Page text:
• 36°

Personal Effects, June 16

Question: Jerry, Can you tell me how old this is? It’s a carrier for eggs to be mailed. How far could they be shipped? I bought this in a little hole-in-the-wall auction in Lancaster, Kentucky, years and years ago. A lot of people have never seen one before. Thank you.

Answer: You know I had to wrap my mind around this first. When that didn’t work, I reached out to some chicken breeders. This is what I found out. 

Yes indeed, eggs were shipped and still are. Eggs were shipped mostly for breeding proposes and not for eating. Just like today, when you wanted a certain seed, you ordered it. The same for chicken breeds. 

Most people at this time either had chickens or had access to eggs. Though eggs could have been mailed either by USPS, the railroad or carried to far flung places like Alaska, where there were NO eggs or chickens. Thus, they were outrageously expensive. You didn’t want to ship your eggs too far. 

I found out eggs were mostly shipped within the same state, though you could ship out-of-state. Factors like breakage, too much heat or too much cold affected the success rate of your eggs developing into chicks.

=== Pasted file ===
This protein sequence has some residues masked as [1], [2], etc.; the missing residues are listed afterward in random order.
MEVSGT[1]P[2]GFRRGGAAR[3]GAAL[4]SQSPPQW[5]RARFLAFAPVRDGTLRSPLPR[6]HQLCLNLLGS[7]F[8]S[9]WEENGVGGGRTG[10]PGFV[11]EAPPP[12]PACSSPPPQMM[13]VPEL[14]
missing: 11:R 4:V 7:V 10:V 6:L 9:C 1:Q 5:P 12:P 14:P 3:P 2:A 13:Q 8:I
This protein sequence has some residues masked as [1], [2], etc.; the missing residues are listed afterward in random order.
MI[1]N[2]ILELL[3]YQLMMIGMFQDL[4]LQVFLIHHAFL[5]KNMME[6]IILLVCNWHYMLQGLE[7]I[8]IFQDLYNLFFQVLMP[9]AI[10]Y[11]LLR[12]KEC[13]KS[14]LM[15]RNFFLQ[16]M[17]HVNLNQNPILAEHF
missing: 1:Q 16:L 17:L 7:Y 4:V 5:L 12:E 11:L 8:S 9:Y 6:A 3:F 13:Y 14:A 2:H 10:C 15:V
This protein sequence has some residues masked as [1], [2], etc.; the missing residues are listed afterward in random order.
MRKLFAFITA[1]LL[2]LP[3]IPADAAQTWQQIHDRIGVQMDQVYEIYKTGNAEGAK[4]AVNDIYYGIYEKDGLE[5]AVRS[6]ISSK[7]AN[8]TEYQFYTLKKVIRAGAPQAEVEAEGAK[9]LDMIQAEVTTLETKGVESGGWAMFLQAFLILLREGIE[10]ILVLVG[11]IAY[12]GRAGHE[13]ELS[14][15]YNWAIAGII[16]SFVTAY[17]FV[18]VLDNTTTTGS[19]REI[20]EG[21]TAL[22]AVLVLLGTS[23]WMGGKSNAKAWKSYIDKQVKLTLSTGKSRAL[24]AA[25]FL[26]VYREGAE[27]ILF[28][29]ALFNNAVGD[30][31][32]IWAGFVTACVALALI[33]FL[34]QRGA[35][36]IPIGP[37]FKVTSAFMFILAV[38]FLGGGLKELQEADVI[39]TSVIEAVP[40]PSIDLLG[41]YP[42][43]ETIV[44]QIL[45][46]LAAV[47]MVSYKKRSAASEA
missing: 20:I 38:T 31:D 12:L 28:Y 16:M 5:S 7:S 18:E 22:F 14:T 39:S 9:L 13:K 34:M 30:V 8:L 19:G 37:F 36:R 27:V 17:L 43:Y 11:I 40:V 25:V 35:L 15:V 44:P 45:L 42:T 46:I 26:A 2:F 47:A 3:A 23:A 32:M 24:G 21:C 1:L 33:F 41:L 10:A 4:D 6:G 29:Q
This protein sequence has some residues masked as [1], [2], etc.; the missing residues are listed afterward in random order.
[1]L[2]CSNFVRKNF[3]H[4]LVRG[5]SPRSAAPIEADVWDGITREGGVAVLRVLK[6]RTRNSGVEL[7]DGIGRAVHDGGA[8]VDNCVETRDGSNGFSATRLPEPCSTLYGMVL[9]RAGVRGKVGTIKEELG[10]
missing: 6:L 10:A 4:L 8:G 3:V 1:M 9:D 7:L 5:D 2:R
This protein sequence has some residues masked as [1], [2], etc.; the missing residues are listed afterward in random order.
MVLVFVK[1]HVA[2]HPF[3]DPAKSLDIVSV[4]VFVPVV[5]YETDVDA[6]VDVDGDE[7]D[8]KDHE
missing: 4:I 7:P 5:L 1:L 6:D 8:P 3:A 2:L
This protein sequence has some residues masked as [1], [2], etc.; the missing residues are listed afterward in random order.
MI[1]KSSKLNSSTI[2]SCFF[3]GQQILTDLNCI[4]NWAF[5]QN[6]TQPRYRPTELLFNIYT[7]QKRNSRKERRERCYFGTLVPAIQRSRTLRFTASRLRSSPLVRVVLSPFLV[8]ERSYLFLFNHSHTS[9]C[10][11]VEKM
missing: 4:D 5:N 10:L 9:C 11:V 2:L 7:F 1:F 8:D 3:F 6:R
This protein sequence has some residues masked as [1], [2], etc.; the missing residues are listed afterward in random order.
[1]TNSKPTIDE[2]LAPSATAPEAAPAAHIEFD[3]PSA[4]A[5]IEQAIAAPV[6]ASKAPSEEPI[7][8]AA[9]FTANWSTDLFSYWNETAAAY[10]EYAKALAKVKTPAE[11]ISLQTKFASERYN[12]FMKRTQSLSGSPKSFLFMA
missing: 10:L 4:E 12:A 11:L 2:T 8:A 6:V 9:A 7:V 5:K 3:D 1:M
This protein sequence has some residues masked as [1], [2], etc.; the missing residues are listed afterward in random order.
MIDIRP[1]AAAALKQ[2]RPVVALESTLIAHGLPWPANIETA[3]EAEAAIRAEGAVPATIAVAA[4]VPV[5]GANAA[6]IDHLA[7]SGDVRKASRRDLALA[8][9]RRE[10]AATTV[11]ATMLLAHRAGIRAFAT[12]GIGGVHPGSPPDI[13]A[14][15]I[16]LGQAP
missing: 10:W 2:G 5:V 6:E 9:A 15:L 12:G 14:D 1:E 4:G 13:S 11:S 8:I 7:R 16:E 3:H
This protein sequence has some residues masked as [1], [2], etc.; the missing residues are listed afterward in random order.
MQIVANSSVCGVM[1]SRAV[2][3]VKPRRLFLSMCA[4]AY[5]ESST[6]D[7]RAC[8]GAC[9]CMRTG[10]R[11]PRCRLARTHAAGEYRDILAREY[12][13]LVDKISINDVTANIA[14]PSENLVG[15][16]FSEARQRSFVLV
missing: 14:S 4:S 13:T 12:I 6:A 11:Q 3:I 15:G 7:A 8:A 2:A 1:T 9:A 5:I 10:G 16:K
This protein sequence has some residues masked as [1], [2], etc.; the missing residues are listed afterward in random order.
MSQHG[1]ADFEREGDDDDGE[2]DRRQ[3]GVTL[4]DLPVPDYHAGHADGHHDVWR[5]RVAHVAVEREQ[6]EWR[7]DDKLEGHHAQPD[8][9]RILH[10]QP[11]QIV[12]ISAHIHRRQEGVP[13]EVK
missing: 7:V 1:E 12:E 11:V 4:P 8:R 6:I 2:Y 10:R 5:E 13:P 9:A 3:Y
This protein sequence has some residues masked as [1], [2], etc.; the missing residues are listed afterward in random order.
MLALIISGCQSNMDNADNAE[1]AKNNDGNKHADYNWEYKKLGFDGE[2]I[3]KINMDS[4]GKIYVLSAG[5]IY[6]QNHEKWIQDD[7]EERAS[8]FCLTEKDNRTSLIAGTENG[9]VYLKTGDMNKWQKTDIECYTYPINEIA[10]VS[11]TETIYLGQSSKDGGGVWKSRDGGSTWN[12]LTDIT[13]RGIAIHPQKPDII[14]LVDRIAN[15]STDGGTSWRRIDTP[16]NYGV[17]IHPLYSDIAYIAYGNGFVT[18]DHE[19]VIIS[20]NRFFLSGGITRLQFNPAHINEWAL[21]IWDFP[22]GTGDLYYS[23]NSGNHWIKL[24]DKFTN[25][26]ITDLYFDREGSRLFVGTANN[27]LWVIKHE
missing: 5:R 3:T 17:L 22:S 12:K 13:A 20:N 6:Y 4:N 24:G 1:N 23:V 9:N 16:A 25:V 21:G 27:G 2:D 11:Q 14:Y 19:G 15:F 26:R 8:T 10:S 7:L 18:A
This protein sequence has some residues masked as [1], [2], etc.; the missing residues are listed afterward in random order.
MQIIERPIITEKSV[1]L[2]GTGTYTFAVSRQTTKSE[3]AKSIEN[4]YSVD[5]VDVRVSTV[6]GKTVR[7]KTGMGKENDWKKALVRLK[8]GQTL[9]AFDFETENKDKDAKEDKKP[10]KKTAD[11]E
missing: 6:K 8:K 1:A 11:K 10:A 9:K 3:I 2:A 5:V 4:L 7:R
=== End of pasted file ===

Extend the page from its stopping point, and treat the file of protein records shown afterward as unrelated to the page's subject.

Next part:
The egg carrier you have dates to the late 1900s or the 1920s. In fact, when I blew up the photos, I could barely make out the James Buchanan .15 cent stamp. This helps to come close to a date. 

That stamp was first used in 1938 and with the other orange stamp, the shipping was .36 cents.

I love your egg box and its interior fitted with cardboard tubes to hold the eggs. The paint is original and it looks like the brass lever still clamps down. Oddly enough, I found several boxes that held three dozen eggs. I like the smaller size of this and think it would appeal to anyone having a country kitchen. 

I would say at a good country antiques show, this would be priced at $70. What a great piece. Thanks for sharing it.